Letters to the Editor

Mueller must probe alleged collusion

President Donald J. Trump first met Sergey N. Gorkov in 2013 during the Miss Universe Pageant in Russia. The pageant’s sponsor was Sberbank, Russia’s largest bank, and led by its deputy chairman, Gorkov. He is chairman of the state-owned Vnesheconombank (Veb), Putin’s personal “slush fund.”

In July 2014, the United States and European Union put sanctions on Veb in response to Russia’s invasion of Ukraine. In 2015, the Russian government bailed out Veb for $20 billion. Veb covertly funds pro-Russian groups in Ukraine.

Yevgeny Buryakov worked for the Russian Foreign Intelligence Service and also was a New York-based deputy representative of Veb. He was convicted of spying and deported in March 2017 after serving 30 months in a federal prison.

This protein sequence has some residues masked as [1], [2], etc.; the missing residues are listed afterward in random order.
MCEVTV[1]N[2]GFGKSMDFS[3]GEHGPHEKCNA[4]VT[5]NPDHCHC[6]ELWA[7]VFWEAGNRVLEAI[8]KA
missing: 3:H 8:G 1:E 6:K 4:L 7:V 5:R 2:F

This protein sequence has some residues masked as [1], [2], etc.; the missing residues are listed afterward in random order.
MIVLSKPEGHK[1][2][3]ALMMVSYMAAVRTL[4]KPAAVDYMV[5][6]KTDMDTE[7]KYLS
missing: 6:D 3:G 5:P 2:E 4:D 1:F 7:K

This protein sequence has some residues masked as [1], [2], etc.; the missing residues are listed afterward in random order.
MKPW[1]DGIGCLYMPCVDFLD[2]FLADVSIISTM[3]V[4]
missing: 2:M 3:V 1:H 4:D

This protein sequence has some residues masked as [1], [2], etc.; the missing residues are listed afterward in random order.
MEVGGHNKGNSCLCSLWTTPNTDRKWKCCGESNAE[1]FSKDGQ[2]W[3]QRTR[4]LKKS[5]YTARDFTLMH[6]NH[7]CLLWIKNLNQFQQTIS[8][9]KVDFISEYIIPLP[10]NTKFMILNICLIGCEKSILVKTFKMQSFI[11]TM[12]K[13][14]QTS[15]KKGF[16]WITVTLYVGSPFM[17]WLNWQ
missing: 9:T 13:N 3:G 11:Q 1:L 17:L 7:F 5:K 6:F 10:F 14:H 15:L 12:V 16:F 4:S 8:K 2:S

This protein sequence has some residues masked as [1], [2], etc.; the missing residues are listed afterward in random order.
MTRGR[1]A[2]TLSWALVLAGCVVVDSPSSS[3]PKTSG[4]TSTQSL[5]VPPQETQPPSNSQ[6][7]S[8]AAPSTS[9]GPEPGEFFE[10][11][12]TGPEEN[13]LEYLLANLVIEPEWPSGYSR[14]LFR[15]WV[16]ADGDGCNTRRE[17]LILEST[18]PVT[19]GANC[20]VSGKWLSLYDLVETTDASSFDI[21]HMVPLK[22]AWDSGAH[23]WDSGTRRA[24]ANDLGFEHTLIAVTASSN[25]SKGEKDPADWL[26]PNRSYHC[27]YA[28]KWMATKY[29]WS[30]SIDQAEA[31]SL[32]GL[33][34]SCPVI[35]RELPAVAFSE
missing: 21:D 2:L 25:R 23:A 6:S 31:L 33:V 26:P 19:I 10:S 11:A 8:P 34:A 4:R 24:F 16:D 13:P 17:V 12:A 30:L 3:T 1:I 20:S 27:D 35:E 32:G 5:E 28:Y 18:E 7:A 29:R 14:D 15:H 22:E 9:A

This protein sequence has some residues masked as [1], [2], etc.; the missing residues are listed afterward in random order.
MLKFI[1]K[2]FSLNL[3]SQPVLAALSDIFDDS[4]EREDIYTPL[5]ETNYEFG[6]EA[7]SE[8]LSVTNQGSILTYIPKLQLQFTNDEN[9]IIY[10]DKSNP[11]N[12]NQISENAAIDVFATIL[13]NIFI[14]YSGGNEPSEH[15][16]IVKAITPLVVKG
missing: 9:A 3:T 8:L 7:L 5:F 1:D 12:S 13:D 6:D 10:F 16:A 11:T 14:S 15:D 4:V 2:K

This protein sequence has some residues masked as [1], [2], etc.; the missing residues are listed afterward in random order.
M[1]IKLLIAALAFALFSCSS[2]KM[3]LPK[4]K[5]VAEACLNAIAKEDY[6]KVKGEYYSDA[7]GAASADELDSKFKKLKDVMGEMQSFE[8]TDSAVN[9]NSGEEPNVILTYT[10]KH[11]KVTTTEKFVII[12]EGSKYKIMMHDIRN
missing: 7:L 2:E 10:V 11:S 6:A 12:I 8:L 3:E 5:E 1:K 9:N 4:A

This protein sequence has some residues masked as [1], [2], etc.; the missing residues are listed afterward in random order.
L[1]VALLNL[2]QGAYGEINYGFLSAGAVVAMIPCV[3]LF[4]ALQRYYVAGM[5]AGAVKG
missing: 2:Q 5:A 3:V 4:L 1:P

In May 2016, a member of Buryakov’s spy ring may have recruited Carter Page, who later became a foreign policy adviser to President Trump’s 2016 campaign. On June 9, 2016, Russian government lawyer Natalia Veselnitskaya and other Russian officials met with Donald Trump Jr, Jared Kushner, Paul Manafort, and others to get sanctions relief by weakening the Magnitsky Act.

William Browder, CEO of Hermitage Capital Management, testified last week before the Senate Judiciary Committee. He discussed the Magnitsky Act and the Foreign Agent Registration Act. The U.S. Congress passed the Magnitsky Act as a result of the death of Sergei Magnitsky, Browder’s lawyer, who exposed corruption by Putin.The Act puts sanctions on Putin and his top cronies and freezes their assets around the world.

Special Counsel Robert Mueller and his investigators need to find out what favors, if any, Donald Jr., Kushner and others in the campaign took in return for promising the Russians a weakened Magnitsky Act. He has to find out if President Trump was aware and part of this potential collusion.

Kenneth Karger,